This seems like a massive task, do each individual building/object have to be modeled individually. If so are the model imported into the world editor and places accordingly.

Or are other techniques used like laser scanners, GPS google maps data, or whatever, it just seems to big a task to model a whole city, model after model.

Can somebody give me an idea or how it is done and a typical team size/day for a modeler?


1 Answer 1


It depends, if you want to build a city you can either do so procedurally (which also allows endless regeneration) or you can do so manually. But even if you do so manually you will likely want to duplicate a lot of things, for example you probably don't want to model each lamppost individually but instead keep one model for all of them. You can do the same for entire building especially when you copy over a building and then make some small changes (change the number position of tables in the houses ext).

But no matter how you do this you will have to model every object.

A good system if you want to do this procedurally is by first generating a region map (this part is rich this part is poor industry goes here and shops there). Then one you know what region you are in creating a road map. You can then divide the free regions in areas where buildings go and then look into a folder with different buildings you have created, each building in this folder should contain regions and parameters for where various objects inside the building can go (and maybe even make the buildings slightly dependent on the space they occupy so that a 2 by 3 version of the building is slightly different but still generated from the same basis as the 3 by 3 building). You then add is details to the streets and maybe some people and you are done.

Be warned that if not carefully managed a procedural city can end up feeling very bland. To prevent this apply the following techniques:

1 many different types of regions, to somewhat offset the cost of this remember that you reuse some of your old buildings.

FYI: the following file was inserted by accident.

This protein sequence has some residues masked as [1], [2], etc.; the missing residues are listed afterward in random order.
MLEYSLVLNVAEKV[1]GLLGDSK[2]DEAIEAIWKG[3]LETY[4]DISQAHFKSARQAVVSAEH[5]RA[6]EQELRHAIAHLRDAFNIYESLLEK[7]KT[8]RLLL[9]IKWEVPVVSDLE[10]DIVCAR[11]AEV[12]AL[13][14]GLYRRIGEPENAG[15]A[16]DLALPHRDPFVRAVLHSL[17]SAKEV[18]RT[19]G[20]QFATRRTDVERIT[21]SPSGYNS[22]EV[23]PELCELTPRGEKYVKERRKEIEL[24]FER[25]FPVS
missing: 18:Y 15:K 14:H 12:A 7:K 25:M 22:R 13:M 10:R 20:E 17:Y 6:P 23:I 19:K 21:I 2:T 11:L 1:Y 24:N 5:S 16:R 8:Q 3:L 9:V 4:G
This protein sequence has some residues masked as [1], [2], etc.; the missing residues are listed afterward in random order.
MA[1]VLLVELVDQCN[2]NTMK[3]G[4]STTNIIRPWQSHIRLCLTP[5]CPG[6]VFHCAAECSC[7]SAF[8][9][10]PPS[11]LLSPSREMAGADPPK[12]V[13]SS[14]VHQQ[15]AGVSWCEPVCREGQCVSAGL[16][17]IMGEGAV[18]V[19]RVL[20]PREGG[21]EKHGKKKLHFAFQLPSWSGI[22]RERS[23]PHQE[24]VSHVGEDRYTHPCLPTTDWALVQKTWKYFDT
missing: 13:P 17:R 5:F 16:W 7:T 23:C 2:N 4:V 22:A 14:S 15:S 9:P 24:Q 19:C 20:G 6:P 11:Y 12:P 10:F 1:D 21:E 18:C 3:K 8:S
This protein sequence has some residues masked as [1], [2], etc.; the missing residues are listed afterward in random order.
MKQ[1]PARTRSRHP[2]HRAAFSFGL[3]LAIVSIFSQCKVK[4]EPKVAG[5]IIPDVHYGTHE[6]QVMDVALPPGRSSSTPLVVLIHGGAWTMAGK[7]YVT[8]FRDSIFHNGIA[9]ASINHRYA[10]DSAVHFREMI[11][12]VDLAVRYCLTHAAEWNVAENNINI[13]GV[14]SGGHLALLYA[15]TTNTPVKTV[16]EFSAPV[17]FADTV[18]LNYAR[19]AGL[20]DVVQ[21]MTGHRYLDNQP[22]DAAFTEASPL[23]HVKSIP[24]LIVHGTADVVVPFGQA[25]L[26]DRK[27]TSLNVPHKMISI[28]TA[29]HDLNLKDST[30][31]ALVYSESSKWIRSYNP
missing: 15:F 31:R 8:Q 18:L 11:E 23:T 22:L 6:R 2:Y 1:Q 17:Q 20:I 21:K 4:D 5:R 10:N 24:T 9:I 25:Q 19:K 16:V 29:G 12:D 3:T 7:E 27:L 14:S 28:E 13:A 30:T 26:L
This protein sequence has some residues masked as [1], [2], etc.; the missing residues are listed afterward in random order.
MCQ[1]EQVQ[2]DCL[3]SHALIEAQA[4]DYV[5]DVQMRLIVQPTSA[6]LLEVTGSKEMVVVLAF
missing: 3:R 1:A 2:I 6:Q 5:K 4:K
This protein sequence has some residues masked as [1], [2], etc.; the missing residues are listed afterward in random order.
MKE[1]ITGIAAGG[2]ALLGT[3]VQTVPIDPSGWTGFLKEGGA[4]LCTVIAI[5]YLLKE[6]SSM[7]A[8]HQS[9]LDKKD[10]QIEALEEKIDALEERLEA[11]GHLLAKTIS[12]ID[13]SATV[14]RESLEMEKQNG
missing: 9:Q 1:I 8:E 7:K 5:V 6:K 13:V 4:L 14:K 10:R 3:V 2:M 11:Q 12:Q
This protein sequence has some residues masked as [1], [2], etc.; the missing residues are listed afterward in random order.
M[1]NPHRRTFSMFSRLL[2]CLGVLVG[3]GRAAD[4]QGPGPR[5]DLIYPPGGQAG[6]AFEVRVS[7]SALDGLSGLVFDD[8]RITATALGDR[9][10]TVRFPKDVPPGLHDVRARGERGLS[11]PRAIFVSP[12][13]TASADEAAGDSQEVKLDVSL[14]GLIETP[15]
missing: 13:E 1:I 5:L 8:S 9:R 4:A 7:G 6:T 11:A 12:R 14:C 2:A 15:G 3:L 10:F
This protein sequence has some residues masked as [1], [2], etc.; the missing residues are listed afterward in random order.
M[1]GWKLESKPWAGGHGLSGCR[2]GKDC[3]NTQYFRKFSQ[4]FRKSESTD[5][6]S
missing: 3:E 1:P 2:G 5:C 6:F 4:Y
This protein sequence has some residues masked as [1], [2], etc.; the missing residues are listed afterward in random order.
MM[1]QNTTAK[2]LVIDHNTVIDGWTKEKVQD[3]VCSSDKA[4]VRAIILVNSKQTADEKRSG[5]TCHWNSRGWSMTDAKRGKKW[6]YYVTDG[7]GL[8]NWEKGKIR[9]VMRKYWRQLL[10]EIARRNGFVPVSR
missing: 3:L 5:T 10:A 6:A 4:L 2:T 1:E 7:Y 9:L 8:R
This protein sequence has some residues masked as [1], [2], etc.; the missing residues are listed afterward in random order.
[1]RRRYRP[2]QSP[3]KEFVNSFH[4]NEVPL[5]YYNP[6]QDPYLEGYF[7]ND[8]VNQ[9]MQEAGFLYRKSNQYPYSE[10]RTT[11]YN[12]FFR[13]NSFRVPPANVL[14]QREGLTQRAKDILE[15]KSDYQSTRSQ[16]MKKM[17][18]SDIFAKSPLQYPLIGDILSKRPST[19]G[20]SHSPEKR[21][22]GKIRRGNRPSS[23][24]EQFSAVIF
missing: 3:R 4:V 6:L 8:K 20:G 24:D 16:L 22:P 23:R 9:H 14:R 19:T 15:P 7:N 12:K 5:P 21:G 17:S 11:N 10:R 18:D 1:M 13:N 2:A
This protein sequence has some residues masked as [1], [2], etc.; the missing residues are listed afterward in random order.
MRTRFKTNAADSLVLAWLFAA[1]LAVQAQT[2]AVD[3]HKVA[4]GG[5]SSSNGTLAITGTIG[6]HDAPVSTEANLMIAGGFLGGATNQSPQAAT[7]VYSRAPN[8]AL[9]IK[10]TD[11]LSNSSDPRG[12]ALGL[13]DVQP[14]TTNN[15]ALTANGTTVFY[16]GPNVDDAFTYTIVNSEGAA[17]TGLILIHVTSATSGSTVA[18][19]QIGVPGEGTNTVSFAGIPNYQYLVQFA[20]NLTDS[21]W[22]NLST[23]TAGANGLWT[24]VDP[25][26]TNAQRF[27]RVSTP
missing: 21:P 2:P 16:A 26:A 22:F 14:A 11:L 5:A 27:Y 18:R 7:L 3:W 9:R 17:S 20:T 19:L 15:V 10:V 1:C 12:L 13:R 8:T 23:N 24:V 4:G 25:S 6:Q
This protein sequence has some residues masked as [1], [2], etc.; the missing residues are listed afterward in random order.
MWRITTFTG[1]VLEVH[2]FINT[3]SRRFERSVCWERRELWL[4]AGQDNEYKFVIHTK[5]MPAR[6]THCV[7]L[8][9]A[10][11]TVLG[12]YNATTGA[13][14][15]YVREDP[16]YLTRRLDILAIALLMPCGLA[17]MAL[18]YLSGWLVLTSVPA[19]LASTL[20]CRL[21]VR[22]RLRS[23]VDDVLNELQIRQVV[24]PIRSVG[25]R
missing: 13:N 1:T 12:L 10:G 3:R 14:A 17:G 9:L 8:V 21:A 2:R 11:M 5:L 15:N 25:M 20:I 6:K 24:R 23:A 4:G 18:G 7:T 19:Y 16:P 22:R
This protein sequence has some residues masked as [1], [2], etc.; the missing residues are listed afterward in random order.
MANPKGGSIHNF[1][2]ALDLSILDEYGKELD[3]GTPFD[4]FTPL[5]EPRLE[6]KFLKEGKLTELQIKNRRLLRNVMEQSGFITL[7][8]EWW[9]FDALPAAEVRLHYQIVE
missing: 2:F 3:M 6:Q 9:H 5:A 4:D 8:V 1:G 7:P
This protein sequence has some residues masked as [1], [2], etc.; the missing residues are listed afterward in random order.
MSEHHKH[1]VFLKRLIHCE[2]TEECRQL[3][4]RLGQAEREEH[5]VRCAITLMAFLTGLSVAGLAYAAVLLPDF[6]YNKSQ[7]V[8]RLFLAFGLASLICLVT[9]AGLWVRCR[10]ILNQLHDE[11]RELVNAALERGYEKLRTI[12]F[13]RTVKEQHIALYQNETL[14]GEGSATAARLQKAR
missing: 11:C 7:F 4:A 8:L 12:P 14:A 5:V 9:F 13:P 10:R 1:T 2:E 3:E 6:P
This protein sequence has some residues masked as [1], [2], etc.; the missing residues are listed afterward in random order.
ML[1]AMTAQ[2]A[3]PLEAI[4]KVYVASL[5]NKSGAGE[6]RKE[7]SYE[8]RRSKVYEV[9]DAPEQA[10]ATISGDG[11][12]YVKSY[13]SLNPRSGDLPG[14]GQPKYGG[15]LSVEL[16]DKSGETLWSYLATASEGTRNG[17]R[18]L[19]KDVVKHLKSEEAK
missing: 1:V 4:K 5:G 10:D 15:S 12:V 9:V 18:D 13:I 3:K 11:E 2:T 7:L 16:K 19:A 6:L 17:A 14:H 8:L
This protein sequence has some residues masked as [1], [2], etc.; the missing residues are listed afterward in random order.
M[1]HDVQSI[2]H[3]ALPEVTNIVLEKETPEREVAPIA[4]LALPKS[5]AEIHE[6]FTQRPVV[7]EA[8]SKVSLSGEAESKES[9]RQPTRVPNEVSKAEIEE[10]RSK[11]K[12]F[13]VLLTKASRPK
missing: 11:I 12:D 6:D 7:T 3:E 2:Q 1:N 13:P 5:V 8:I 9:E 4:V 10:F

2 a great deal of variation between regions (and maybe between streets). This can be the simple things like changing street lights or by making different cars stand in different regions (what is a Ferrari doing in the poor part of town?)

3 some uniqueness to regions, allow buildings/objects that normally shouldn't be that this can create a feel that something is going on here, maybe that is and old factory standing near the rich part of town, maybe that Ferrari standing in the poor part of town really does belong there (just a lot fewer then in the rich part).

Manually you will likely want to follow the space steps but instead of having a computer do it you do it.

  • \$\begingroup\$ I might offer that making 'building primative', like general purpose, easily retexturable facades, overhangs, shop-windows, railings. The common stuff; And I find its important to rough out large land/city-scapes first thing; Take a look over your rough cut and refine what you are inspired to refine until all the parts you come across are acceptable looking. Save fine details for story-related areas if that is part of your game. (This is just general advice, it may not be totally pertinent) \$\endgroup\$ Commented Jul 20, 2014 at 22:34

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